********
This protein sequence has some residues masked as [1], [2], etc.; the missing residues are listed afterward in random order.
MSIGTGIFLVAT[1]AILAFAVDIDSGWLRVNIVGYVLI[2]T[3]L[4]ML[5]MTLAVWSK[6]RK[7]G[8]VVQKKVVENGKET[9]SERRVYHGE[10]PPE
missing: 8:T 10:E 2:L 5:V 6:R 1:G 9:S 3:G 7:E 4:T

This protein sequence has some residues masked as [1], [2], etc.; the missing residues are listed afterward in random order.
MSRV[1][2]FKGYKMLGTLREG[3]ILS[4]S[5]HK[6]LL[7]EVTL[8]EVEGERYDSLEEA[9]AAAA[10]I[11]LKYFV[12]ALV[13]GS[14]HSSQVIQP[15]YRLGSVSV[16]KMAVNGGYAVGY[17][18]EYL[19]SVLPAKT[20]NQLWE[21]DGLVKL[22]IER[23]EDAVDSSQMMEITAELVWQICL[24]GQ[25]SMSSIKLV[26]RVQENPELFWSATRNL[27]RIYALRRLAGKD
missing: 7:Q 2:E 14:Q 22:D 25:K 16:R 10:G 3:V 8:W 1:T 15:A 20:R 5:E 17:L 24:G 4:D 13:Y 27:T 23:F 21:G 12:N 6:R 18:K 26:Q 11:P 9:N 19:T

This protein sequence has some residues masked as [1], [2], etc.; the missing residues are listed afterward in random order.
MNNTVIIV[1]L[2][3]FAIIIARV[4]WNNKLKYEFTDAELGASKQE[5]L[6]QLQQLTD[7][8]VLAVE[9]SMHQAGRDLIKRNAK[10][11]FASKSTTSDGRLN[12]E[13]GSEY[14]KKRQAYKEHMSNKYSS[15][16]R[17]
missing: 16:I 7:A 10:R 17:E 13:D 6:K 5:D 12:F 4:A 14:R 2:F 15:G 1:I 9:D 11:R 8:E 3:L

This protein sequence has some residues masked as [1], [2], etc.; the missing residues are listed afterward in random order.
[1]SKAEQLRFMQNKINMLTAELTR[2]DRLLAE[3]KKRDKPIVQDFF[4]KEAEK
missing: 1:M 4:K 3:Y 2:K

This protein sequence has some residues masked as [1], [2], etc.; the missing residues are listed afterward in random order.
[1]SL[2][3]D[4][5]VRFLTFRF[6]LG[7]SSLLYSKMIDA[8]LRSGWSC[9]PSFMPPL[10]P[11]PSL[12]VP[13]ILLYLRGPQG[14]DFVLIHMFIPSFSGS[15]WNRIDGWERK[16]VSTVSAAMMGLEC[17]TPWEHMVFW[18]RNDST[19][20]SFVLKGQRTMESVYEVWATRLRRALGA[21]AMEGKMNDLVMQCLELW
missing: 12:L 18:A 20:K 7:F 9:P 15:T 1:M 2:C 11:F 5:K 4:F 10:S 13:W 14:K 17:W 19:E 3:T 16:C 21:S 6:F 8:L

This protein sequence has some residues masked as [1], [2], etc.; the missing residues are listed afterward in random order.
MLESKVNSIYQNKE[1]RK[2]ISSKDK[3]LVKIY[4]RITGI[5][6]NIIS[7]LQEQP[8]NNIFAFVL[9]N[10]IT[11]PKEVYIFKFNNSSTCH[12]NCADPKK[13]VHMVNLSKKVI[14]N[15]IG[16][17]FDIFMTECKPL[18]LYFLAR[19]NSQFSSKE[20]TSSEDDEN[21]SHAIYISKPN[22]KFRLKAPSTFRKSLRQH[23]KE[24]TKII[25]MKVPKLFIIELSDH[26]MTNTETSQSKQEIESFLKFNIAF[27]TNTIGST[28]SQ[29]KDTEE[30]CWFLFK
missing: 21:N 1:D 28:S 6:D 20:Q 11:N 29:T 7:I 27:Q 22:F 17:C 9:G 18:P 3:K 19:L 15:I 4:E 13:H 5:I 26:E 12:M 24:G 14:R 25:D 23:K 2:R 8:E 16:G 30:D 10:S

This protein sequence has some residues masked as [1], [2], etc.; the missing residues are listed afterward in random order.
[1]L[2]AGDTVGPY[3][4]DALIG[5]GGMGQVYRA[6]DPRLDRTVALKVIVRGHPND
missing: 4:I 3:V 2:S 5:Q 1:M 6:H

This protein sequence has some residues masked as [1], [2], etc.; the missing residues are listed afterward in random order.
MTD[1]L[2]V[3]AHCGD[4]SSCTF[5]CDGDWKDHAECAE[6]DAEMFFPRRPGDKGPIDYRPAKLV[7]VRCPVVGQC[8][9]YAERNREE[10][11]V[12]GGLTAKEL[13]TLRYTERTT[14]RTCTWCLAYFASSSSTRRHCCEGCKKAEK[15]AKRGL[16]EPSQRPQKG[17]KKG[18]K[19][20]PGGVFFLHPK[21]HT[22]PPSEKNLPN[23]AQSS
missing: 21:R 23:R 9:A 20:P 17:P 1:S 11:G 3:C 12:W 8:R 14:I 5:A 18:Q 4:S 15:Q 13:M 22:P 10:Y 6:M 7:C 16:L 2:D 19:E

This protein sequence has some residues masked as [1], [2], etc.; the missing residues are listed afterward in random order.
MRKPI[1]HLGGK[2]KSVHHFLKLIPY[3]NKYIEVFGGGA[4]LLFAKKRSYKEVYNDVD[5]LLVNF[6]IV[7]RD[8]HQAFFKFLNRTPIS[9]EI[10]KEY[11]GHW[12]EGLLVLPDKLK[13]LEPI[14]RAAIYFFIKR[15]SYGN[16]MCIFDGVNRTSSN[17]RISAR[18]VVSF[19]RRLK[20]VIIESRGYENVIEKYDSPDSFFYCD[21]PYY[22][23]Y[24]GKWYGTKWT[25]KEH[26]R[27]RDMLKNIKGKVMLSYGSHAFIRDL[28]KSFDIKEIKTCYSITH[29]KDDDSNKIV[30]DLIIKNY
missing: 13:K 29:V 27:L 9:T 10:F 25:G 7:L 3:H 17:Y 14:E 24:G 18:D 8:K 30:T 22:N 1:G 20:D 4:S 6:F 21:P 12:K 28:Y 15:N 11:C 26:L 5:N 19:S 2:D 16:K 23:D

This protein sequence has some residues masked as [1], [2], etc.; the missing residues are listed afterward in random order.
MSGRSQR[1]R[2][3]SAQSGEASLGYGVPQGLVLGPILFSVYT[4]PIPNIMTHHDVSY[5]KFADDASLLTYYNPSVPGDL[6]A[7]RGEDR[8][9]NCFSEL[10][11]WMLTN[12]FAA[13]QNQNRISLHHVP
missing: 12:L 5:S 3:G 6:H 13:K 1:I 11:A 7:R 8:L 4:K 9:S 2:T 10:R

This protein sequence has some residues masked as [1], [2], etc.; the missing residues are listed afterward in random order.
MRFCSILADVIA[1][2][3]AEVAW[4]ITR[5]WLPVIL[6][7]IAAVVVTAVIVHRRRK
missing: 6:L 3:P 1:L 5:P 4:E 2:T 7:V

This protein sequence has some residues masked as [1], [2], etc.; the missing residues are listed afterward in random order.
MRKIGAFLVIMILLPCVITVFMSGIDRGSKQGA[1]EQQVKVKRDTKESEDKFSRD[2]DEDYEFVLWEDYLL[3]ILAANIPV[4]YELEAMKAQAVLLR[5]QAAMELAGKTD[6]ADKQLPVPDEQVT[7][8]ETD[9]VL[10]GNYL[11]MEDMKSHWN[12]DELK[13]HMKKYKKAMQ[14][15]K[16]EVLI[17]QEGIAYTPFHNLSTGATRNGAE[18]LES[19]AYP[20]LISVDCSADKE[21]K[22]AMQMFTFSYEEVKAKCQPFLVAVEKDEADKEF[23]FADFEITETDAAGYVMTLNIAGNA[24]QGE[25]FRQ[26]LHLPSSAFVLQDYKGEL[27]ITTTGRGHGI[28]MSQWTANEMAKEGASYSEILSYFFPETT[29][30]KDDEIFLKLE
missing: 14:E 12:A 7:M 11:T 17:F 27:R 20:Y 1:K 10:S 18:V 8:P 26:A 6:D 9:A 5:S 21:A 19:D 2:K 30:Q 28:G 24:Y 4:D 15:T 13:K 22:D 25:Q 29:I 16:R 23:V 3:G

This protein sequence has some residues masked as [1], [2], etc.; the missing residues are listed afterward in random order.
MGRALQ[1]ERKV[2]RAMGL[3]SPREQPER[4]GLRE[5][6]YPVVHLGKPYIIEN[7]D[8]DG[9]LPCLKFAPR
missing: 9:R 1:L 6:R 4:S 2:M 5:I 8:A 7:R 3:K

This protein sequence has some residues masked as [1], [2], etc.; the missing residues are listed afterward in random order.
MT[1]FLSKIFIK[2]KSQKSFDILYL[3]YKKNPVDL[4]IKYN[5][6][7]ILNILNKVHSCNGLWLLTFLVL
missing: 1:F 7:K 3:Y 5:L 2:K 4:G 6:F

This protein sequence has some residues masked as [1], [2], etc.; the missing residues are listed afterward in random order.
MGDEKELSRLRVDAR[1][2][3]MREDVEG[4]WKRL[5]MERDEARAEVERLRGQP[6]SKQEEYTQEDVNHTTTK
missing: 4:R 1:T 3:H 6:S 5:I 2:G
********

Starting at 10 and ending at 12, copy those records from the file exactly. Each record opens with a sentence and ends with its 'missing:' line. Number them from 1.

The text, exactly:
This protein sequence has some residues masked as [1], [2], etc.; the missing residues are listed afterward in random order.
MSGRSQR[1]R[2][3]SAQSGEASLGYGVPQGLVLGPILFSVYT[4]PIPNIMTHHDVSY[5]KFADDASLLTYYNPSVPGDL[6]A[7]RGEDR[8][9]NCFSEL[10][11]WMLTN[12]FAA[13]QNQNRISLHHVP
missing: 12:L 5:S 3:G 6:H 13:K 1:I 11:A 7:R 8:L 4:K 9:S 2:T 10:R

This protein sequence has some residues masked as [1], [2], etc.; the missing residues are listed afterward in random order.
MRFCSILADVIA[1][2][3]AEVAW[4]ITR[5]WLPVIL[6][7]IAAVVVTAVIVHRRRK
missing: 6:L 3:P 1:L 5:P 4:E 2:T 7:V

This protein sequence has some residues masked as [1], [2], etc.; the missing residues are listed afterward in random order.
MRKIGAFLVIMILLPCVITVFMSGIDRGSKQGA[1]EQQVKVKRDTKESEDKFSRD[2]DEDYEFVLWEDYLL[3]ILAANIPV[4]YELEAMKAQAVLLR[5]QAAMELAGKTD[6]ADKQLPVPDEQVT[7][8]ETD[9]VL[10]GNYL[11]MEDMKSHWN[12]DELK[13]HMKKYKKAMQ[14][15]K[16]EVLI[17]QEGIAYTPFHNLSTGATRNGAE[18]LES[19]AYP[20]LISVDCSADKE[21]K[22]AMQMFTFSYEEVKAKCQPFLVAVEKDEADKEF[23]FADFEITETDAAGYVMTLNIAGNA[24]QGE[25]FRQ[26]LHLPSSAFVLQDYKGEL[27]ITTTGRGHGI[28]MSQWTANEMAKEGASYSEILSYFFPETT[29][30]KDDEIFLKLE
missing: 14:E 12:A 7:M 11:T 17:F 27:R 20:Y 1:K 10:S 18:V 8:P 26:A 6:D 9:A 5:S 21:A 19:D 2:K 30:Q 28:G 24:Y 4:D 15:T 13:K 22:D 25:Q 29:I 16:R 23:V 3:G